Details: Zach Galifianakis and Robert Downey Jr. have great chemistry in Due Date. What was their first meeting like?
Todd Philips: We went to Downey's house to have dinner. For some reason, Zach rode his bike. So he arrives 15 minutes late, sweaty, vile, and immediately puts his foot in his mouth by talking about an actress Robert used to date. I laughed, and Zach said, "You know what? I think I'm just going to go now."
Details: Between The Hangover and now Due Date, you've done quite a bit for that guy's career.
Todd Philips: Zach read for Tom Green's part in Road Trip, so I've known him for 10 years. I always knew he was supremely talented, but I never had the right part for him. People tell me that The Hangover was the first time Zach was used right. That's exciting as a director.
Details: The rumor is that you wanted to shoot him with a real taser.
Todd Philips: Yeah. We had a stunt guy do it, and then we showed Zach the tape. He almost vomited.
Details: There's a masturbating dog in Due Date. How do you get him to, you know, do that?
Todd Philips: You just hold a really hot poodle in front of him and hope nature takes its course. [Laughs] It took a little while. What you don't see is even funnier than what you do see: three ASPCA people hovering around and an animal trainer who, for some reason, has taught him to do that by saying "Get the carrot." Which I don't even understand, because he's not holding a carrot in front of him or anything. But he's going, "Come on, boy, get the carrot! Get the carrot!" That became a catchphrase for Due Date. We wanted to put it on the poster: Due Date: Get the Carrot.
Details: You have cameos in some of your comedies, but your appearance in Due Date is a little bigger. Are you trying to expand the character a bit?
Todd Philips: It's a little bigger, yeah, but it's the same character. It's this guy Barry, who is also known as Mr. Creepy, who is just the most sexual guy in all of my movies. He's back with Heidi, Juliette Lewis' character in Old School. She now has two kids. Are they Will Ferrell's kids? They might be. I don't know. [Laughs] We'll have to wait and see. That scene just created itself in a weird way. I just show up on the set—I'm usually high first thing in the morning—and we just kind of figure it out.
Details: Where did you get the idea to film a scene at the Waffle House?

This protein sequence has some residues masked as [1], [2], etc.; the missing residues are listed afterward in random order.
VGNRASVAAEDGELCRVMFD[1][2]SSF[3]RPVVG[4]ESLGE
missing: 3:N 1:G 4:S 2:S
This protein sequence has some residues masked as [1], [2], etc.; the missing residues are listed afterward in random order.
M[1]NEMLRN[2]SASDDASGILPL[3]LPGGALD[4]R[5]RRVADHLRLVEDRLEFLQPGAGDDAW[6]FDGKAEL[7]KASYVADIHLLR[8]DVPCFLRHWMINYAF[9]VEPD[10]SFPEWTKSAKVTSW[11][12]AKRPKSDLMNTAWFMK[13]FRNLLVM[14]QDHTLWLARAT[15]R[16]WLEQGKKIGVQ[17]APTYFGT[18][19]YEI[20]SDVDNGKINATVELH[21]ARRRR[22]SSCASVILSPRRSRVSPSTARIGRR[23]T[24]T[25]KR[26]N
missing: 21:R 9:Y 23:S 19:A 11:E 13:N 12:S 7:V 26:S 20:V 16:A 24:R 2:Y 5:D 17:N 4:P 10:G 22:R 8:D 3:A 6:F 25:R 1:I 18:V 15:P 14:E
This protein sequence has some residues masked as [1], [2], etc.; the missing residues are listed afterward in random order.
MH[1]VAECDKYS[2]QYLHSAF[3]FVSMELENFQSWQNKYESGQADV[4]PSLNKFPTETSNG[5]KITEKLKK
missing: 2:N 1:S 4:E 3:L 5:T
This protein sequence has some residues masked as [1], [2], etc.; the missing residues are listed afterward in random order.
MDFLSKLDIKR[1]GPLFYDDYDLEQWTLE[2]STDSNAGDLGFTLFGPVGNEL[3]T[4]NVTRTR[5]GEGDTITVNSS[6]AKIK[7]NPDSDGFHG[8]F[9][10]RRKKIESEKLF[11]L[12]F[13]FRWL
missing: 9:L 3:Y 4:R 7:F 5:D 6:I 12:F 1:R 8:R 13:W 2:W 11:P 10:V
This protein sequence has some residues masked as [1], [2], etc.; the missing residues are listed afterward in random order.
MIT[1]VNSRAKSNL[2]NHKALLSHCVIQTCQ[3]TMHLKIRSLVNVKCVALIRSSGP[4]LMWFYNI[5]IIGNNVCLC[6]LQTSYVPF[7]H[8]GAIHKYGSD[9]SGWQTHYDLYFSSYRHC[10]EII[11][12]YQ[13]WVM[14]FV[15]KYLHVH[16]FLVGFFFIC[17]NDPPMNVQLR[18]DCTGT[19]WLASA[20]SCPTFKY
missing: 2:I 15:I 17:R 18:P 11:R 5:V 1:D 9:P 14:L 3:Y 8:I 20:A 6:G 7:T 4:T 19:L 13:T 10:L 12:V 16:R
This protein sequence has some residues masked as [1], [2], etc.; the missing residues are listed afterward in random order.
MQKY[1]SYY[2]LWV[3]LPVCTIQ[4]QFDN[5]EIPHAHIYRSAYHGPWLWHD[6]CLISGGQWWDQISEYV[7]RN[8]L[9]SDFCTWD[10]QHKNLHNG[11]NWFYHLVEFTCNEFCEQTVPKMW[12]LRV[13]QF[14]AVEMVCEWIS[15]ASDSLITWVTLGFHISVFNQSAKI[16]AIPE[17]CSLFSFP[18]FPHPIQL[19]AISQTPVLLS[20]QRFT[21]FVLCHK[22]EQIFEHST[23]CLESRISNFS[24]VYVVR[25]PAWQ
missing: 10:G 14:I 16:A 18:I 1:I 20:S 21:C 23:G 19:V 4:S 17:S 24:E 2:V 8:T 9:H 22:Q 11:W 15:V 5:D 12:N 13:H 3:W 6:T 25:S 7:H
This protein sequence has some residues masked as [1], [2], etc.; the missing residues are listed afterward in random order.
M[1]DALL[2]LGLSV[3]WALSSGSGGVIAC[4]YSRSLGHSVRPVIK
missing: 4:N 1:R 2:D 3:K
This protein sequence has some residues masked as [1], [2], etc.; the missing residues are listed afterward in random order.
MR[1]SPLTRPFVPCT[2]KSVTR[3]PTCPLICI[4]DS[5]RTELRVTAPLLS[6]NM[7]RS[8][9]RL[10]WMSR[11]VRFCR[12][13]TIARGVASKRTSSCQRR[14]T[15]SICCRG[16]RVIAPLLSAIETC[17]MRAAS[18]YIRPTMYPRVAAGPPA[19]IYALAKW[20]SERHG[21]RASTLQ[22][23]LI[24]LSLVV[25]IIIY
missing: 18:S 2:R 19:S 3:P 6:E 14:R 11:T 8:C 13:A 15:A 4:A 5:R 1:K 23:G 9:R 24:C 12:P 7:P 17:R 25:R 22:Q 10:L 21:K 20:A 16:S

Todd Philips: I just remember from shooting Road Trip that there are Waffle Houses at every exit, sometimes across the street from each other. So you try to add a layer of reality to the film. There's a scene in Road Trip where Horatio Sanz does something to the French toast. That was supposed to be in a Waffle House, but the CEO killed it because he didn't want to show that their cooks fuck with the food. Because they don't do that, obviously. [Laughs] So we went back to them with this idea for Due Date and they said yes. The CEO came down to the shoot and introduced himself. He said, "You know, I gotta tell you. When Todd Phillips wanted to come again to the Waffle House, I was really hesitant. I'm glad we dodged the bullet. This one's so much better."
Details: The Hangover is the highest-grossing R-rated comedy of all time. How do you pull off a worthy sequel?
Todd Philips: I'm not delusional. I'm aware that other comedy sequels have disappointed. So the first step was to call it The Hangover: Part II. Like The Godfather: Part II. That might be the only way a sequel holds up. When I typed the cover page, I was like, "There! Got that covered."
Details: Mike Tyson recently said he did his part in The Hangover for drug money. Did that upset you?
Todd Philips: I love that quote! But I didn't really understand the logic behind it. He said he wanted to bootleg the DVD but then it became an international hit. You'd think he'd make more money bootlegging it in that case. He was like [doing a Tyson impression], "I saw it on Canal Street, and I thought, 'We's trumped!'"
Details: Will he be in the sequel?
Todd Philips: Yes, he will be back. But it all makes sense. It sounds like a crazy hodgepodge, but it all makes sense.
Details: You're planning a John Belushi project. Does it worry you that the last Belushi biopic, Wired, bombed?
Todd Philips: That movie didn't seem to be about Belushi. Belushi is the funniest guy ever; that movie wasn't funny. His spirit was irreverent, something I love and revel in myself. We want to make sure the film respects that.
Details: Have you given any thought to who will play Belushi?
Todd Philips: We really haven't. Once we have it on its feet, we'll look at it and decide whether to get an unknown person so it's not colored or maybe get so-and-so. But that we're not close to.
Details: The popular Internet choice is Seth Rogen.
Todd Philips: Oh really? They want Seth Rogen. That's interesting. I honestly never even thought of that. Zach, obviously. I've thought of Zach because it's Zach, and I think of him for everything.
Details: Has your tremendous success in the past few years given you new perspective on your occasional failure?
Todd Philips: Absolutely. There's a saying that didn't come from Hollywood—that someone just made up—that goes, "You're only as good as your last movie." I don't subscribe to that. You're only as good as your body of work, and everybody has issues, whether it's Steven Spielberg or Martin Scorsese. I'm not comparing myself to those guys, but you learn more from the misses than the hits. It's not like you sit on the set of other guys' movies and learn that way. So one way to learn is to have a miss like School for Scoundrels and say, "Okay, now I can look back and dissect why that didn't work."